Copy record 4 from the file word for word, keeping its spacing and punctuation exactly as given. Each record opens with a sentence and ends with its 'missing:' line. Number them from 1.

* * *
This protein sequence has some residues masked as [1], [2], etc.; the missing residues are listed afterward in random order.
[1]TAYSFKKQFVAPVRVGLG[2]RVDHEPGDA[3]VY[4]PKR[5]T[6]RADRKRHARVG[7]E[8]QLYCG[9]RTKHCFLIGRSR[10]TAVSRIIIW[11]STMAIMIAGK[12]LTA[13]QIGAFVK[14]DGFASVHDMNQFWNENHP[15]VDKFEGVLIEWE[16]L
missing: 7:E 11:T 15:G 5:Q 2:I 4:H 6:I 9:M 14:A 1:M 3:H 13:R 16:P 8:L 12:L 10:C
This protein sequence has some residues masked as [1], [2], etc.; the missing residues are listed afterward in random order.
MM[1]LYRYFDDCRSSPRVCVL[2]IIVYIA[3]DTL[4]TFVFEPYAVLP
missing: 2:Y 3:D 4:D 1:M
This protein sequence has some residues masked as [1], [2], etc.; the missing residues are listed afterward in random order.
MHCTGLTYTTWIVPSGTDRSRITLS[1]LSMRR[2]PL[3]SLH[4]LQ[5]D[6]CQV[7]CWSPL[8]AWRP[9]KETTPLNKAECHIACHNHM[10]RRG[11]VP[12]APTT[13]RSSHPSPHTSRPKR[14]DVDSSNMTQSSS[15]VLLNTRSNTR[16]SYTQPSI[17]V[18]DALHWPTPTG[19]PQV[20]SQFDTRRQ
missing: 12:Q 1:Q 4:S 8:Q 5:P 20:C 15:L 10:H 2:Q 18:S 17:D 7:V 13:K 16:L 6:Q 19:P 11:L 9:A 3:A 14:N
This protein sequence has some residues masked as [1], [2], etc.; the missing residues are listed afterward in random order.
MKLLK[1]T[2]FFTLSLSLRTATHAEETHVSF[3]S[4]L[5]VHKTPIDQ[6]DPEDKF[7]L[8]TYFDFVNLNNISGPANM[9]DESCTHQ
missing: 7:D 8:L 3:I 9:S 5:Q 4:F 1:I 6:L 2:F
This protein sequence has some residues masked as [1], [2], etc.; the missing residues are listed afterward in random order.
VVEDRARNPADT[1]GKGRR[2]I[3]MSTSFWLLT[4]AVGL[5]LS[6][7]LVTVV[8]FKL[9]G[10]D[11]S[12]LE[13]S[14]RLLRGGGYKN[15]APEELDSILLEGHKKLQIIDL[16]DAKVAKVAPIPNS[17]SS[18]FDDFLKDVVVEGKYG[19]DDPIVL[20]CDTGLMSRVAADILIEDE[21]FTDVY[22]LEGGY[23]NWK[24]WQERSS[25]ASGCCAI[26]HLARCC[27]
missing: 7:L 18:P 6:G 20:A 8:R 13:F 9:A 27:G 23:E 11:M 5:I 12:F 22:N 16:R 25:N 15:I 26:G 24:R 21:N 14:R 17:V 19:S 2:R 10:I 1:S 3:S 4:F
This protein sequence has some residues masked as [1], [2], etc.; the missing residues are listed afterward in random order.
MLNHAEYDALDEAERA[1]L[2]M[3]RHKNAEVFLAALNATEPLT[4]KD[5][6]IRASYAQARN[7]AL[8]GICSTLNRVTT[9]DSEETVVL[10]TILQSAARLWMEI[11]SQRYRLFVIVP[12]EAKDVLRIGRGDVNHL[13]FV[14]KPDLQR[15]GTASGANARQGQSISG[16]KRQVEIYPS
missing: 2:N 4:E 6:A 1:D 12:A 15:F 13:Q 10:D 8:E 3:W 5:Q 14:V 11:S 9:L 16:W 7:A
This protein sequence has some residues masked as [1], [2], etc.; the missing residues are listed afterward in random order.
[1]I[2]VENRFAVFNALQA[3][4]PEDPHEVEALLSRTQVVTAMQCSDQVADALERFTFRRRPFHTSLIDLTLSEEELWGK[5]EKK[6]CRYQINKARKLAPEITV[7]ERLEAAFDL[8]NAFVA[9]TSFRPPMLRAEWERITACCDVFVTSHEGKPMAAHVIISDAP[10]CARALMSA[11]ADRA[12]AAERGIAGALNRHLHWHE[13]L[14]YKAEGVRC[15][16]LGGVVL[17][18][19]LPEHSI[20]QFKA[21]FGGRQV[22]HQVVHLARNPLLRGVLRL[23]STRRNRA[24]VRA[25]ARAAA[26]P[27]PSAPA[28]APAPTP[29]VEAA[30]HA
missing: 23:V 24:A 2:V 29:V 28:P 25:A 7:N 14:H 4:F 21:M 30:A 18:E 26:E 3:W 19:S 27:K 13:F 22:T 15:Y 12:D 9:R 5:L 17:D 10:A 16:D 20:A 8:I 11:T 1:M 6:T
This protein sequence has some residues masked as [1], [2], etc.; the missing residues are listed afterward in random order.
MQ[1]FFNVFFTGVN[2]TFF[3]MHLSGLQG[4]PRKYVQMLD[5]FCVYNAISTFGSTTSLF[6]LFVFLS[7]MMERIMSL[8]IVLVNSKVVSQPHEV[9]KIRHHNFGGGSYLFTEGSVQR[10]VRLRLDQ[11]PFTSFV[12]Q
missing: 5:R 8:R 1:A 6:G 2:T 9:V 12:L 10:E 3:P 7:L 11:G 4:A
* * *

This protein sequence has some residues masked as [1], [2], etc.; the missing residues are listed afterward in random order.
MKLLK[1]T[2]FFTLSLSLRTATHAEETHVSF[3]S[4]L[5]VHKTPIDQ[6]DPEDKF[7]L[8]TYFDFVNLNNISGPANM[9]DESCTHQ
missing: 7:D 8:L 3:I 9:S 5:Q 4:F 1:I 6:L 2:F